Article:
I've referenced political division a few times since I started by job here at Townsquare Media. Once when writing about a UNI professor's decision to require masks, Kim Reynolds' negligent COVID-19 spending, and even comedian Dave Chappelle and some of his jokes.

In America in 2021, we're divided in just about every way. To be quite frank, I think it's pretty damn stupid. But that's beside the point (although, silent majority, it may be time to tell both extremes to chill the f*** out).

Not-so-shockingly, this division has spread its seeds into our communities in the Hawkeye State as well -- even our school systems.

After the winners of school board elections were announced in Johnston, protests are now set to take place. Deb Davis, Clint Evans, and Derek Tidball all signed the 1776 Action Pledge, all three won a spot on the board during the November 2 election, and some of those in the area are livid.

Those that sign the pledge claim they will do the following in K-12 public schools, according to 1776action.org:

  1. Restore honest, patriotic education that cultivates in our children a profound love for our country.

  2. Promote a curriculum that teaches that all children are created equal, have equal moral value under God, our Constitution, and the law, and are members of a national community united by our founding principles.

  3. Prohibit any curriculum that pits students against one another on the basis of race or sex.

  4. Prevent schools from politicizing education by prohibiting any curriculum that requires students to protest and lobby during or after school.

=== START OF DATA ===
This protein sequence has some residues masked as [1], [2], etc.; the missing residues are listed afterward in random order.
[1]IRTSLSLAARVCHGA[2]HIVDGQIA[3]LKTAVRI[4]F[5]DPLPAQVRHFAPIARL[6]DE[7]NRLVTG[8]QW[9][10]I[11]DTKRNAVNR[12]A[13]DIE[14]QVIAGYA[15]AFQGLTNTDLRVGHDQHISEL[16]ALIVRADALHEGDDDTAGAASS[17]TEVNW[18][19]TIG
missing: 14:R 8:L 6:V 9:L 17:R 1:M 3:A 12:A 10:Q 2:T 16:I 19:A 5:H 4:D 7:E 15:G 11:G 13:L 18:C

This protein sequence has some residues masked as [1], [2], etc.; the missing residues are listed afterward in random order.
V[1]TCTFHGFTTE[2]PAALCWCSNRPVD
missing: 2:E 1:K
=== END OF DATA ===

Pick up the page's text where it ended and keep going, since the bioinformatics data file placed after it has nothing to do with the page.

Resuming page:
Essentially, the Action Pledge was constructed to encourage school board administrators to fight against the teaching of Critical Race Theory.

According to reuters.com,

The theory rests on the premise that racial bias - intentional or not - is baked into U.S. laws and institutions.

Per kcci.com,

The Community of Racial Equity, March For Our Lives, and the Johnston Parents for Equity and Antiracism are leading a protest, asking them to re-evalutate their feelings on critical race theory.

In June of this year, Governor Kim Reynolds signed a bill into law that banned critical race theory education in school curriculum as well as mandatory diversity, equity, and inclusion training. The law went into affect in July, applying in governmental agencies, school districts, and public postsecondary educational institutions.

 

Regarding the law being signed, KCCI received this in a statement from Reynolds' office:

Critical Race Theory is about labels and stereotypes, not education. It teaches kids that we should judge others based on race, gender or sexual identity, rather than the content of someone's character.

KCCI also this:

Former Johnston school board president Justin Allen, who lost re-election, told KCCI before the election, 'If you sign a pledge to an outside organization, you're no longer thinking independently for what's best for the district.'

The protest will take place today at 5 p.m. at the Johnston Public Library.

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